Arms & Armor English Longsword
A hands-on review by Gordon Clark

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Swords designed to effectively use both edge and point have a long history, and have been present for at least three thousand years in both bronze and steel. In the relatively recent past, though, swords seemed to have been made for specialized purposes—first for cutting, then, after the development of plate armour, for thrusting with the point. Finally, perhaps around 1400, the benefits of swords that were good at both were recognized and "cut and thrust" swords came back into fashion. Swords of Oakeshott Type XVIII share these abilities, but often have little else in common.. Swords of this type range from weapons that were light and agile and used as personal sidearms, to large and imposing swords of war capable of powerful shearing blows and devastating thrusts. The sword presented here lies somewhere in between these extremes.

Arms & Armor has a reputation for quality production weapons based on historic examples. This piece is a fine example of their work. It is based on a German example in the collection of the Zürich Landesmuseum (circa 1450). However, since the original is severely corroded, the hilt details are based on a Flemish painting by Hugo van der Goes, circa 1475. This sword is an interesting example of an elegant and effective weapon.
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Measurements and Specifications:
Weight:2 pounds, 12.8 ounces
Overall length:43 5/8 inches
Blade length:33 5/8 inches
Blade width:1 3/4 inches at base, tapering to 3/4 inches
Grip length:5 3/8 inches
Guard width:7 5/8 inches
Point of Balance:5 5/8 inches from guard
Center of Percussion:~20 inches from guard
Oakeshott typology:Type XVIIIa blade, Type U pommel, Style 6 guard

Replica created by Arms & Armor of Minnesota.

Handling Characteristics
This sword just feels good, especially when held with two hands. When cutting light targets, the sword is fairly easy to control with one hand, but takes some concentration to keep the edge aligned. With two hands, control is much improved and almost effortless. Vibration is minimal from strikes away from the Center of Percussion (CoP) and cutting effectiveness does not decrease much. Edge alignment is critical though, and the sword is not as forgiving when the edge is not aligned well with the direction of the swing.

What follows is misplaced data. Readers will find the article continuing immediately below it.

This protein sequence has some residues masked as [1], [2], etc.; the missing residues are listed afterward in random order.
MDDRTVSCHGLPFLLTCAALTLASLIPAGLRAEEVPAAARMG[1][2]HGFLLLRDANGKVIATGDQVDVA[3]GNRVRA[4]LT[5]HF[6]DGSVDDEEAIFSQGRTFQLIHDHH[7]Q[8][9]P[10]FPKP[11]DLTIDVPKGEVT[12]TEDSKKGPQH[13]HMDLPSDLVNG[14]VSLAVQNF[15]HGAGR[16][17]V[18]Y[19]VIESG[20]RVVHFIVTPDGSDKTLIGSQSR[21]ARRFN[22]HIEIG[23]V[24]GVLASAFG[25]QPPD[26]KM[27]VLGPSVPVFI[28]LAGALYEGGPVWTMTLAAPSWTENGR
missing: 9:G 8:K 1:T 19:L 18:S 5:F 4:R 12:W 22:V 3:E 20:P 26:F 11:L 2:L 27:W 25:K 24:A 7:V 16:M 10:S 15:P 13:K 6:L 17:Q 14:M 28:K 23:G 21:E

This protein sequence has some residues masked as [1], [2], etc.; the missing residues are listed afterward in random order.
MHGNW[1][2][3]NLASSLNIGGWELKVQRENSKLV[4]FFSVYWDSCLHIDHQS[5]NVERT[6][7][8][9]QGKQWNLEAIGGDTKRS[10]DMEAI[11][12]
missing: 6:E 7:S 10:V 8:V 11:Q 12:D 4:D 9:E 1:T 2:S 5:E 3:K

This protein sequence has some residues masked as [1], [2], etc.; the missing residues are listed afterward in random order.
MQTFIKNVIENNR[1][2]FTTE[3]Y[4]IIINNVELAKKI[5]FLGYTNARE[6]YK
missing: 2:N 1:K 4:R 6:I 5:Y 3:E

The first quarter of the blade is about 0.2 inches thick and shows almost no distal taper, then it tapers very gradually to 0.18 inches at a point about 6 inches from the tip, then more dramatically to the tip. The spine of the sword is fairly thick for most of its length, and it shows; the blade is quite stiff for its weight and length and the point control is very good.

Fit and Finish
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Pommel Detail

The pommel and cross are cast from mild steel and are elegantly proportioned with nice detail. My sword has a couple of minor casting flaws, but I don't think they take away from the appearance of the piece. The grip is wood, wrapped with cord to achieve the visible pattern and covered with black leather (stitched up one side). The wood on the lower grip, below the cord riser, is carved in a hexagonal section, to blend into the hexagonal portion of the pommel. This provides a very attractive grip and also a very comfortable one for one or two hands. When held with two hands, the pommel actually acts as an extension of the grip, allowing the second hand to fit comfortably. The blade is, as is almost always the case with Arms & Armor, well-finished, with no grind marks and a very uniform satin finish. Overall, I believe that this sword is one of the most attractive production swords on the market.

A genuinely lovely sword, a faithfully historic sword, and a real performance sword—Arms & Armor has produced a weapon that really does do it all. A&A certainly has many attractive weapons in their lineup, but I believe that this one is a standout in terms of both aesthetics and overall performance. The current retail price is $640 US, while not cheap, is still a very good value for the money.

About the Author
Gordon Clark spent seven years as a wandering college mathematics professor before settling down to a real job. He is now an analyst for a scientific consulting firm in the Washington DC area. A few years ago he realized a childhood dream of owning a real sword. His wife says that he has re-realized that dream too many times since then.

Photographer: Nathan Robinson

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